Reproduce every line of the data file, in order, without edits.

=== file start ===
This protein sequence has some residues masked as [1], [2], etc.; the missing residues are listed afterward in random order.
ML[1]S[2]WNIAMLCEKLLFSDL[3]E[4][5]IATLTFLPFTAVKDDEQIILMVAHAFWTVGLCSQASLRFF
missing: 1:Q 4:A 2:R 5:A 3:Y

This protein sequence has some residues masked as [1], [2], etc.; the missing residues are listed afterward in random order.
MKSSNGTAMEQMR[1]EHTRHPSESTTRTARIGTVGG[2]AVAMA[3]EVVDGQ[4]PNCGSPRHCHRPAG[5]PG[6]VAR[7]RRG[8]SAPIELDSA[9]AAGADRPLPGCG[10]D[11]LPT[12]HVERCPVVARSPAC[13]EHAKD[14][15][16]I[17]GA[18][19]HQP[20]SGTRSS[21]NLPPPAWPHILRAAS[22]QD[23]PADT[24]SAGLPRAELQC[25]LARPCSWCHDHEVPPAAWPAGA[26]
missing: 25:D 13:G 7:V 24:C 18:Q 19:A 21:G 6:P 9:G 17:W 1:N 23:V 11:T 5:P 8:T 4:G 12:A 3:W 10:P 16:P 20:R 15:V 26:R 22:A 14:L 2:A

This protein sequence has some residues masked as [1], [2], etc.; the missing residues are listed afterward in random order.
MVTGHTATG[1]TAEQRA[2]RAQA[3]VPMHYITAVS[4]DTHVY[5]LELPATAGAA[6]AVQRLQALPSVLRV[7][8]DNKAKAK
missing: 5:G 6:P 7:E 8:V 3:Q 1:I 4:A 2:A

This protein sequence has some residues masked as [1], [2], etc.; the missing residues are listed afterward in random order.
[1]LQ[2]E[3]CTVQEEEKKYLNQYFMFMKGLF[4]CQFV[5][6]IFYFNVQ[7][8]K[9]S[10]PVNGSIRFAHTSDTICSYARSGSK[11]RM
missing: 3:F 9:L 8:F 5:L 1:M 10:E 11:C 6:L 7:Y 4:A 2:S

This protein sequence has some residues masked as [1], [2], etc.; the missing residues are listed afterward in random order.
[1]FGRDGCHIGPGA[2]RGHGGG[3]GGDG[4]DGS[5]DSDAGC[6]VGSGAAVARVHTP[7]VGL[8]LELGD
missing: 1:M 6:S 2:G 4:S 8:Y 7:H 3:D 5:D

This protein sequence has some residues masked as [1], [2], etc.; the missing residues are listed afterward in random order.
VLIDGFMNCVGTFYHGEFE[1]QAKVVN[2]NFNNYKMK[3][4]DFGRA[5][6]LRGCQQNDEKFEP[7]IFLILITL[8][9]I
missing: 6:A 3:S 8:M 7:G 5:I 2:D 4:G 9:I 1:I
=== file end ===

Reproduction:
This protein sequence has some residues masked as [1], [2], etc.; the missing residues are listed afterward in random order.
ML[1]S[2]WNIAMLCEKLLFSDL[3]E[4][5]IATLTFLPFTAVKDDEQIILMVAHAFWTVGLCSQASLRFF
missing: 1:Q 4:A 2:R 5:A 3:Y

This protein sequence has some residues masked as [1], [2], etc.; the missing residues are listed afterward in random order.
MKSSNGTAMEQMR[1]EHTRHPSESTTRTARIGTVGG[2]AVAMA[3]EVVDGQ[4]PNCGSPRHCHRPAG[5]PG[6]VAR[7]RRG[8]SAPIELDSA[9]AAGADRPLPGCG[10]D[11]LPT[12]HVERCPVVARSPAC[13]EHAKD[14][15][16]I[17]GA[18][19]HQP[20]SGTRSS[21]NLPPPAWPHILRAAS[22]QD[23]PADT[24]SAGLPRAELQC[25]LARPCSWCHDHEVPPAAWPAGA[26]
missing: 25:D 13:G 7:V 24:C 18:Q 19:A 21:G 6:P 9:G 17:W 1:N 23:V 11:T 5:P 8:T 4:G 12:A 3:W 10:P 16:P 20:R 15:V 26:R 22:A 14:L 2:A

This protein sequence has some residues masked as [1], [2], etc.; the missing residues are listed afterward in random order.
MVTGHTATG[1]TAEQRA[2]RAQA[3]VPMHYITAVS[4]DTHVY[5]LELPATAGAA[6]AVQRLQALPSVLRV[7][8]DNKAKAK
missing: 5:G 6:P 7:E 8:V 3:Q 1:I 4:A 2:A

This protein sequence has some residues masked as [1], [2], etc.; the missing residues are listed afterward in random order.
[1]LQ[2]E[3]CTVQEEEKKYLNQYFMFMKGLF[4]CQFV[5][6]IFYFNVQ[7][8]K[9]S[10]PVNGSIRFAHTSDTICSYARSGSK[11]RM
missing: 3:F 9:L 8:F 5:L 1:M 10:E 11:C 6:L 7:Y 4:A 2:S

This protein sequence has some residues masked as [1], [2], etc.; the missing residues are listed afterward in random order.
[1]FGRDGCHIGPGA[2]RGHGGG[3]GGDG[4]DGS[5]DSDAGC[6]VGSGAAVARVHTP[7]VGL[8]LELGD
missing: 1:M 6:S 2:G 4:S 8:Y 7:H 3:D 5:D

This protein sequence has some residues masked as [1], [2], etc.; the missing residues are listed afterward in random order.
VLIDGFMNCVGTFYHGEFE[1]QAKVVN[2]NFNNYKMK[3][4]DFGRA[5][6]LRGCQQNDEKFEP[7]IFLILITL[8][9]I
missing: 6:A 3:S 8:M 7:G 5:I 2:D 4:G 9:I 1:I